The visit was also a little disappointing. The waters were turbid, stream banks a mess and the villages along the river in many instances were trying to recover. The illusional vision I had in my head about the place was not in tune with the real world. I was happy though; I accepted reality and checked off another bucket list item on my adventure list.
The second day of the trip took me to the second farm; an Angus beef operation. After my visit with the farmer I was homeward bound, or so I thought. The pull of the Battenkill was too much to resist, so off I drove over Route 29 eastward, through Saratoga, then Greenwich to Cambridge and finally to Hickory Hill Road. Years ago I worked with the landowner doing woodcock and grouse habitat improvement projects. I planted hundreds of wildlife trees and worked in clear cuts done for early successional habitat. The area had grown up in the last 25 years. It wasn’t until I saw a familiar name posted on the side of the cabin that I knew I was in the right spot. The property bordered the Battenkill, just a few miles from the Vermont border. I fished a catch and release area for the last few warm hours of light left in the day. The water was fast and cold; 42 degrees, no hatches yet and I had miles to go. The drive home took me through Arlington, then north to Manchester and yes along another trout stream; the Mettawee, which runs through Vermont and into New York at Granville, slowly working its way to Whitehall and finally merging with Lake Champlain. I made it home that night; two long days on the road, going from sun up to sundown, self-inflicted of course, with 497.3 miles on the odometer. A marathon trip taking me to farmland, forests and famous trout streams.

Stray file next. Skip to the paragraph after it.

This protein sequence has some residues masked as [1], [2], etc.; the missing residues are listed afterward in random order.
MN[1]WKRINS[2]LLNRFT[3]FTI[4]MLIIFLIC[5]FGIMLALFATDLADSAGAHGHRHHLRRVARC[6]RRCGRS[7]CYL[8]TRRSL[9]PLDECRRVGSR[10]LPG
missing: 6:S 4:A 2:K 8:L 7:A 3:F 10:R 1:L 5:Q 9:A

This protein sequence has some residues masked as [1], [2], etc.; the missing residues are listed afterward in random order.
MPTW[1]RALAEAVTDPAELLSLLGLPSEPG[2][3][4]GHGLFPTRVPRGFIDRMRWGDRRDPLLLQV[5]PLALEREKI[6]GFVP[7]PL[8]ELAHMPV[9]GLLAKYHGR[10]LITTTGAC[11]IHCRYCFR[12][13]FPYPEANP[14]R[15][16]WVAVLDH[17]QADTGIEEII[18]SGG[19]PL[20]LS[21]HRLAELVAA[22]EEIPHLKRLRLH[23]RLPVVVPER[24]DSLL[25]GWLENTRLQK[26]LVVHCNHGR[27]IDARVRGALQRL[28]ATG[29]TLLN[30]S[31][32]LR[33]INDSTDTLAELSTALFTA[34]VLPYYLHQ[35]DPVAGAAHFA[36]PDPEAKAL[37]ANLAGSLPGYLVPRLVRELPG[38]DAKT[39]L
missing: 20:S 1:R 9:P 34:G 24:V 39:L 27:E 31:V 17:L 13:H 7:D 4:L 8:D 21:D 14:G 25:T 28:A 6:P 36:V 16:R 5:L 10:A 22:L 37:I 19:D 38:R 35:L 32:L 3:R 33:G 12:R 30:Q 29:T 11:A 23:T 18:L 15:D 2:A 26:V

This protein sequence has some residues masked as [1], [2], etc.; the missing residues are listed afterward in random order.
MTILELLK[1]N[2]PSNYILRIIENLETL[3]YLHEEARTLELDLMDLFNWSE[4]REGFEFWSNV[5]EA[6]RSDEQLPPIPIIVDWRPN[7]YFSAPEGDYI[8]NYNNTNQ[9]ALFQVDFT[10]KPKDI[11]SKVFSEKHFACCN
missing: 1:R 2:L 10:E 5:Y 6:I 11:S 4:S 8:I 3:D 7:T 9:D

Out of this adventure I met two great farmers, have two grazing jobs, made a visit to Art Flick country, visited a total of four famous trout streams and have an article. I took the time to enjoy my wanderlust life, and you should too! The radio stations were playing George Jones songs; a tribute to his life, which ended that very day I lived mine to the fullest. R.I.P. George!
Rich Redman is a retired District Conservationist for the USDA Natural Resources Conservation Service and an avid outdoorsman. His column will appear regularly. He may be reached at firstname.lastname@example.org.